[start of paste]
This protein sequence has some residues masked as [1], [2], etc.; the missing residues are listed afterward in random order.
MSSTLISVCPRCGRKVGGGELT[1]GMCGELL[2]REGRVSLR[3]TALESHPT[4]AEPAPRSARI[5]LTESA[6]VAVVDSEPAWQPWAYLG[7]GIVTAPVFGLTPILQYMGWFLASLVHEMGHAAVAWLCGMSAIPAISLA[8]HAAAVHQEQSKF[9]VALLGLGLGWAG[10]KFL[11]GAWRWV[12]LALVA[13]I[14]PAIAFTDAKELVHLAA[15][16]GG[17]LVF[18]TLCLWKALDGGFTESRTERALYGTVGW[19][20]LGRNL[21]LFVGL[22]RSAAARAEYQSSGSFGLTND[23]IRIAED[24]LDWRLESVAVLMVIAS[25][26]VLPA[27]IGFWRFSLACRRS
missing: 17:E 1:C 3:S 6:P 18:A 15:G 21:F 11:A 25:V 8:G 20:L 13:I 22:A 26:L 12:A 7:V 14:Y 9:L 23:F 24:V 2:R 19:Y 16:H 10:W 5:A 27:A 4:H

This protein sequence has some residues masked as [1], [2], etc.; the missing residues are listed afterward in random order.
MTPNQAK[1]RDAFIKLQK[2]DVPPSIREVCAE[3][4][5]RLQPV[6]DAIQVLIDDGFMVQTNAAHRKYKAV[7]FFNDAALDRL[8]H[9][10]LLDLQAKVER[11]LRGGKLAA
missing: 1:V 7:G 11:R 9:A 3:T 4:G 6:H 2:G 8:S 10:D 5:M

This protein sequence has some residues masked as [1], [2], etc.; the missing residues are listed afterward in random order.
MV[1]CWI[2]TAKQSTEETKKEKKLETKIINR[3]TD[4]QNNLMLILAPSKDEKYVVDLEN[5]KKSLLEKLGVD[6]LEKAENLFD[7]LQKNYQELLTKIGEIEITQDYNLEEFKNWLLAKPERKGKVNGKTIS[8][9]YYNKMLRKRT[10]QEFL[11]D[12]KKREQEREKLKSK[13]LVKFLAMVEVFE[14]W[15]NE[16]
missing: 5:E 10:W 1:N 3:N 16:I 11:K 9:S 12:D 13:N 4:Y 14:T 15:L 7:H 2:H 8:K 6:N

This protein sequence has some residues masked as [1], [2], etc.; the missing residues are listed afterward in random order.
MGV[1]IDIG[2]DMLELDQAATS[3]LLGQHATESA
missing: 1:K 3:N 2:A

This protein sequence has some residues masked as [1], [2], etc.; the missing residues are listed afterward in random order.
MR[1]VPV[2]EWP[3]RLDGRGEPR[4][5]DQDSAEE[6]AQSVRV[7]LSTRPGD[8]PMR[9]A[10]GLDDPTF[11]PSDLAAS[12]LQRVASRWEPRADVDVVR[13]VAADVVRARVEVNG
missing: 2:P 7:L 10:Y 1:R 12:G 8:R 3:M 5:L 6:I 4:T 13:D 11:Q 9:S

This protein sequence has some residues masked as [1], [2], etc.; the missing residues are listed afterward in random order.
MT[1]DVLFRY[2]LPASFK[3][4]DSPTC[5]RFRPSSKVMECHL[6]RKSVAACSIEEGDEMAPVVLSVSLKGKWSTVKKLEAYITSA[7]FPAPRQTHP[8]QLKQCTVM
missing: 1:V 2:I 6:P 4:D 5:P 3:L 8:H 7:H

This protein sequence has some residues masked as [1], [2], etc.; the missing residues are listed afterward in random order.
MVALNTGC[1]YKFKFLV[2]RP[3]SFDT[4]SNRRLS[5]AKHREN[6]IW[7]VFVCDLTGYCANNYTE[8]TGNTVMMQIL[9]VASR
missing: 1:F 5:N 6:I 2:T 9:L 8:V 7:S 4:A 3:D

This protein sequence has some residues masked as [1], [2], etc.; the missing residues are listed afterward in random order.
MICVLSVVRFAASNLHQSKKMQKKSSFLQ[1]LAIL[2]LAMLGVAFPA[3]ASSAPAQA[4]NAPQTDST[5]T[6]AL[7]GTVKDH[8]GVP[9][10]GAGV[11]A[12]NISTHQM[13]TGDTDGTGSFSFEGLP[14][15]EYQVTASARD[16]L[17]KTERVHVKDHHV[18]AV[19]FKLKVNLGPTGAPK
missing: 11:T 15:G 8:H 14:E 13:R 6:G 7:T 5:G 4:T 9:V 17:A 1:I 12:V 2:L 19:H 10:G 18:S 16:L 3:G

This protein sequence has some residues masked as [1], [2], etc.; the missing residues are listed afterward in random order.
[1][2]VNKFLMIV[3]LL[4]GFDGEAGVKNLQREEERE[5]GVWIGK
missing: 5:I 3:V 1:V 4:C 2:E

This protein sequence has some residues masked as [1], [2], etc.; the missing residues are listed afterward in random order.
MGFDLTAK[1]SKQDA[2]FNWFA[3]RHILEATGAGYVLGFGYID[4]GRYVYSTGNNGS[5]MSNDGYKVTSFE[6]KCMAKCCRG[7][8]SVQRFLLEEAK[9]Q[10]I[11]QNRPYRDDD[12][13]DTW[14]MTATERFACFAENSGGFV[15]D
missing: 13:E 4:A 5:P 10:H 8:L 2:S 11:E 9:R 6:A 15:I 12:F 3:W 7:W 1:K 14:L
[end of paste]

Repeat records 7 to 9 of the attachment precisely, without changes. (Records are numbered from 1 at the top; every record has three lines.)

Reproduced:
This protein sequence has some residues masked as [1], [2], etc.; the missing residues are listed afterward in random order.
MVALNTGC[1]YKFKFLV[2]RP[3]SFDT[4]SNRRLS[5]AKHREN[6]IW[7]VFVCDLTGYCANNYTE[8]TGNTVMMQIL[9]VASR
missing: 1:F 5:N 6:I 2:T 9:L 8:V 7:S 4:A 3:D

This protein sequence has some residues masked as [1], [2], etc.; the missing residues are listed afterward in random order.
MICVLSVVRFAASNLHQSKKMQKKSSFLQ[1]LAIL[2]LAMLGVAFPA[3]ASSAPAQA[4]NAPQTDST[5]T[6]AL[7]GTVKDH[8]GVP[9][10]GAGV[11]A[12]NISTHQM[13]TGDTDGTGSFSFEGLP[14][15]EYQVTASARD[16]L[17]KTERVHVKDHHV[18]AV[19]FKLKVNLGPTGAPK
missing: 11:T 15:G 8:H 14:E 13:R 6:G 7:T 5:G 4:T 9:V 17:A 1:I 12:V 2:L 19:H 10:G 18:S 16:L 3:G

This protein sequence has some residues masked as [1], [2], etc.; the missing residues are listed afterward in random order.
[1][2]VNKFLMIV[3]LL[4]GFDGEAGVKNLQREEERE[5]GVWIGK
missing: 5:I 3:V 1:V 4:C 2:E